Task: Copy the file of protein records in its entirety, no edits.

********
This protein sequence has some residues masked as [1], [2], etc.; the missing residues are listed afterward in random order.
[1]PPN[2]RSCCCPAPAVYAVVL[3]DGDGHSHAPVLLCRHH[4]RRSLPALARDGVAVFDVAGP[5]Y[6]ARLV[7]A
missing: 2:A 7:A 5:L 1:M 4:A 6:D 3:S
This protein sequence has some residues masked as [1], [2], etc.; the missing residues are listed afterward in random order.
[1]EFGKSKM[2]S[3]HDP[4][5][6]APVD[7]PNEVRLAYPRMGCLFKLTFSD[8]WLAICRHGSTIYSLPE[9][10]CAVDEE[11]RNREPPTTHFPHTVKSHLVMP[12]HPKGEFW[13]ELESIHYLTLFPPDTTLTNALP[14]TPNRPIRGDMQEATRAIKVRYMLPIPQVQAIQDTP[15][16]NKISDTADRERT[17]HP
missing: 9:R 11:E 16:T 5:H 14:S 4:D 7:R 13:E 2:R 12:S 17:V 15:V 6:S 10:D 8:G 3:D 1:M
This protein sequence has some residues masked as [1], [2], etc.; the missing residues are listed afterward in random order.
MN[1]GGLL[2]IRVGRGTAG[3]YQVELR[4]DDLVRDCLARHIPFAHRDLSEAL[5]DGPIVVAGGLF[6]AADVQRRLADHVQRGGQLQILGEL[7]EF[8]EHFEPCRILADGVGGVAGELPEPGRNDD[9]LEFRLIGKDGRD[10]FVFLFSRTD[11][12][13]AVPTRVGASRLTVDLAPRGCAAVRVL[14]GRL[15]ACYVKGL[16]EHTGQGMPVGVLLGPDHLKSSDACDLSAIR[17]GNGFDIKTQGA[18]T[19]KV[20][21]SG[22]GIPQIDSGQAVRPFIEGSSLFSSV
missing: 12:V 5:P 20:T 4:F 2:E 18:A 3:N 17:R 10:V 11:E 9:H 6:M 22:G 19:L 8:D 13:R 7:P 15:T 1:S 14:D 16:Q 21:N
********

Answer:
This protein sequence has some residues masked as [1], [2], etc.; the missing residues are listed afterward in random order.
[1]PPN[2]RSCCCPAPAVYAVVL[3]DGDGHSHAPVLLCRHH[4]RRSLPALARDGVAVFDVAGP[5]Y[6]ARLV[7]A
missing: 2:A 7:A 5:L 1:M 4:A 6:D 3:S
This protein sequence has some residues masked as [1], [2], etc.; the missing residues are listed afterward in random order.
[1]EFGKSKM[2]S[3]HDP[4][5][6]APVD[7]PNEVRLAYPRMGCLFKLTFSD[8]WLAICRHGSTIYSLPE[9][10]CAVDEE[11]RNREPPTTHFPHTVKSHLVMP[12]HPKGEFW[13]ELESIHYLTLFPPDTTLTNALP[14]TPNRPIRGDMQEATRAIKVRYMLPIPQVQAIQDTP[15][16]NKISDTADRERT[17]HP
missing: 9:R 11:E 16:T 5:H 14:S 4:D 7:R 13:E 2:R 12:S 17:V 15:V 6:S 10:D 8:G 3:D 1:M
This protein sequence has some residues masked as [1], [2], etc.; the missing residues are listed afterward in random order.
MN[1]GGLL[2]IRVGRGTAG[3]YQVELR[4]DDLVRDCLARHIPFAHRDLSEAL[5]DGPIVVAGGLF[6]AADVQRRLADHVQRGGQLQILGEL[7]EF[8]EHFEPCRILADGVGGVAGELPEPGRNDD[9]LEFRLIGKDGRD[10]FVFLFSRTD[11][12][13]AVPTRVGASRLTVDLAPRGCAAVRVL[14]GRL[15]ACYVKGL[16]EHTGQGMPVGVLLGPDHLKSSDACDLSAIR[17]GNGFDIKTQGA[18]T[19]KV[20][21]SG[22]GIPQIDSGQAVRPFIEGSSLFSSV
missing: 12:V 5:P 20:T 4:F 2:E 18:A 3:N 17:R 10:V 11:E 9:H 6:M 22:G 19:L 8:D 13:R 7:P 15:T 1:S 14:D 16:Q 21:N